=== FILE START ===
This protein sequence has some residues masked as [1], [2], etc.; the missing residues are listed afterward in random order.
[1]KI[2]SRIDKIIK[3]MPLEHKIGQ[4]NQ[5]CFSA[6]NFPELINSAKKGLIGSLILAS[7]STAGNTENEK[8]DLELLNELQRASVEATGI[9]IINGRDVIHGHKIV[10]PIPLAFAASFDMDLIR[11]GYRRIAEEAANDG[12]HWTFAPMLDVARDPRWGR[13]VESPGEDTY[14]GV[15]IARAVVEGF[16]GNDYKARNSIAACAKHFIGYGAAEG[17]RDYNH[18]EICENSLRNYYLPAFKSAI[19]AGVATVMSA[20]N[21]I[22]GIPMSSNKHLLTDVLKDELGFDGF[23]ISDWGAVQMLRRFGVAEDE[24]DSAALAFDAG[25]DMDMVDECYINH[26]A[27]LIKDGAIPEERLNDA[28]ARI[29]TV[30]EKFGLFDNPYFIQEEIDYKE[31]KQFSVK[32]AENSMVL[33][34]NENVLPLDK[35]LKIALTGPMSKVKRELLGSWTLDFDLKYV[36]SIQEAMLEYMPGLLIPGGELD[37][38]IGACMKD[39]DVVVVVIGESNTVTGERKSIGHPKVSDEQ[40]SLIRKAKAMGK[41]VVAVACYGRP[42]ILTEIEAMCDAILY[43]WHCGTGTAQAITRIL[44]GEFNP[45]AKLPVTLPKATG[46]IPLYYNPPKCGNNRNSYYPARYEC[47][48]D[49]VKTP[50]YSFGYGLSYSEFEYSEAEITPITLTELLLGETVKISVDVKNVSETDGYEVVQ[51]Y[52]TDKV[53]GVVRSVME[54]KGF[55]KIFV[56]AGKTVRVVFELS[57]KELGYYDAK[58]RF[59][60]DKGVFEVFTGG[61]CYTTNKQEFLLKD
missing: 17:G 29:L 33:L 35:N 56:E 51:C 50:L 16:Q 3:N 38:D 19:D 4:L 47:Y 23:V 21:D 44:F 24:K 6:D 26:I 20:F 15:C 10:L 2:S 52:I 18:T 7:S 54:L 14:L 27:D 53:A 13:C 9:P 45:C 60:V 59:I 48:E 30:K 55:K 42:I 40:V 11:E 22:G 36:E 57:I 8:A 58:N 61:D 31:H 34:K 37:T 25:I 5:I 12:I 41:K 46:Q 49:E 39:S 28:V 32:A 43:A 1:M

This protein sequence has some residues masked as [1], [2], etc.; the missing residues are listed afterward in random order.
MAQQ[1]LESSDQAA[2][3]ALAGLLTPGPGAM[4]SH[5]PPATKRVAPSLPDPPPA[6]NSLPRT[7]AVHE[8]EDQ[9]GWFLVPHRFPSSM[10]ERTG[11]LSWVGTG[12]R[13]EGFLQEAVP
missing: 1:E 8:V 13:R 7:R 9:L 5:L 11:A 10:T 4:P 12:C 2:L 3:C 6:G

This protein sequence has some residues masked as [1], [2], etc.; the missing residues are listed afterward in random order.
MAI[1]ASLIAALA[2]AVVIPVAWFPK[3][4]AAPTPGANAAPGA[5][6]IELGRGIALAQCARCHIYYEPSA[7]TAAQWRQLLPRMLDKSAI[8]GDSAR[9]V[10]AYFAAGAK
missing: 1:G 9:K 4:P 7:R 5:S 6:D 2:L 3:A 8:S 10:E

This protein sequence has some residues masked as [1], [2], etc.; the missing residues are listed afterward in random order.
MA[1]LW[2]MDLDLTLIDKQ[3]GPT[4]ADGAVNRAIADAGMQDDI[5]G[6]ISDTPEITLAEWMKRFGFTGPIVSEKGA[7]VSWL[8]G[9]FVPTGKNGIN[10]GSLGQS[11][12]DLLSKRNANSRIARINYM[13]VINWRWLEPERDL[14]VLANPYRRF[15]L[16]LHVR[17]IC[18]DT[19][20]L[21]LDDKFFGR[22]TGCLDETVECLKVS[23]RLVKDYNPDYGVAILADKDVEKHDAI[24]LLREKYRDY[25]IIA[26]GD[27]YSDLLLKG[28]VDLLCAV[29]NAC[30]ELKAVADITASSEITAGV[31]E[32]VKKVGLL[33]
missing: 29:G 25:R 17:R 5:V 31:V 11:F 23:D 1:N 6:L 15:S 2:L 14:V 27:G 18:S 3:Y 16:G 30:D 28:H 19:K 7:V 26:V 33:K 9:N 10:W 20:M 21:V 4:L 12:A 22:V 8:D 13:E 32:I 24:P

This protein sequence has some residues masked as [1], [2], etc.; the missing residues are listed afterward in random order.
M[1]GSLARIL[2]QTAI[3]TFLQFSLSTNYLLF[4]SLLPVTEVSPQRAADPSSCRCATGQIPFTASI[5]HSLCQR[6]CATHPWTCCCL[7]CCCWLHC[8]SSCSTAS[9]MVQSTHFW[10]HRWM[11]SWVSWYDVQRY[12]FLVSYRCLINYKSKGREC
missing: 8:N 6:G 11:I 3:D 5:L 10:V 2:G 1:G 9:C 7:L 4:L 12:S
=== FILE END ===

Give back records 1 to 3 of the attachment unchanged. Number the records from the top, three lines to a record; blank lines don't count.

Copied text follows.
This protein sequence has some residues masked as [1], [2], etc.; the missing residues are listed afterward in random order.
[1]KI[2]SRIDKIIK[3]MPLEHKIGQ[4]NQ[5]CFSA[6]NFPELINSAKKGLIGSLILAS[7]STAGNTENEK[8]DLELLNELQRASVEATGI[9]IINGRDVIHGHKIV[10]PIPLAFAASFDMDLIR[11]GYRRIAEEAANDG[12]HWTFAPMLDVARDPRWGR[13]VESPGEDTY[14]GV[15]IARAVVEGF[16]GNDYKARNSIAACAKHFIGYGAAEG[17]RDYNH[18]EICENSLRNYYLPAFKSAI[19]AGVATVMSA[20]N[21]I[22]GIPMSSNKHLLTDVLKDELGFDGF[23]ISDWGAVQMLRRFGVAEDE[24]DSAALAFDAG[25]DMDMVDECYINH[26]A[27]LIKDGAIPEERLNDA[28]ARI[29]TV[30]EKFGLFDNPYFIQEEIDYKE[31]KQFSVK[32]AENSMVL[33][34]NENVLPLDK[35]LKIALTGPMSKVKRELLGSWTLDFDLKYV[36]SIQEAMLEYMPGLLIPGGELD[37][38]IGACMKD[39]DVVVVVIGESNTVTGERKSIGHPKVSDEQ[40]SLIRKAKAMGK[41]VVAVACYGRP[42]ILTEIEAMCDAILY[43]WHCGTGTAQAITRIL[44]GEFNP[45]AKLPVTLPKATG[46]IPLYYNPPKCGNNRNSYYPARYEC[47][48]D[49]VKTP[50]YSFGYGLSYSEFEYSEAEITPITLTELLLGETVKISVDVKNVSETDGYEVVQ[51]Y[52]TDKV[53]GVVRSVME[54]KGF[55]KIFV[56]AGKTVRVVFELS[57]KELGYYDAK[58]RF[59][60]DKGVFEVFTGG[61]CYTTNKQEFLLKD
missing: 17:G 29:L 33:L 35:N 56:E 51:C 50:L 16:Q 3:N 38:D 19:D 4:L 47:Y 23:V 21:D 44:F 24:K 6:D 26:I 20:F 15:C 10:L 2:S 52:I 18:T 7:S 54:L 14:L 27:D 53:A 13:C 9:P 45:C 60:V 59:I 48:E 30:K 55:K 42:I 40:V 11:E 22:G 36:E 57:I 8:A 58:N 61:D 31:H 34:K 37:T 25:I 5:I 12:I 41:K 46:Q 49:E 39:S 28:V 32:A 43:A 1:M

This protein sequence has some residues masked as [1], [2], etc.; the missing residues are listed afterward in random order.
MAQQ[1]LESSDQAA[2][3]ALAGLLTPGPGAM[4]SH[5]PPATKRVAPSLPDPPPA[6]NSLPRT[7]AVHE[8]EDQ[9]GWFLVPHRFPSSM[10]ERTG[11]LSWVGTG[12]R[13]EGFLQEAVP
missing: 1:E 8:V 13:R 7:R 9:L 5:L 11:A 10:T 4:P 12:C 2:L 3:C 6:G

This protein sequence has some residues masked as [1], [2], etc.; the missing residues are listed afterward in random order.
MAI[1]ASLIAALA[2]AVVIPVAWFPK[3][4]AAPTPGANAAPGA[5][6]IELGRGIALAQCARCHIYYEPSA[7]TAAQWRQLLPRMLDKSAI[8]GDSAR[9]V[10]AYFAAGAK
missing: 1:G 9:K 4:P 7:R 5:S 6:D 2:L 3:A 8:S 10:E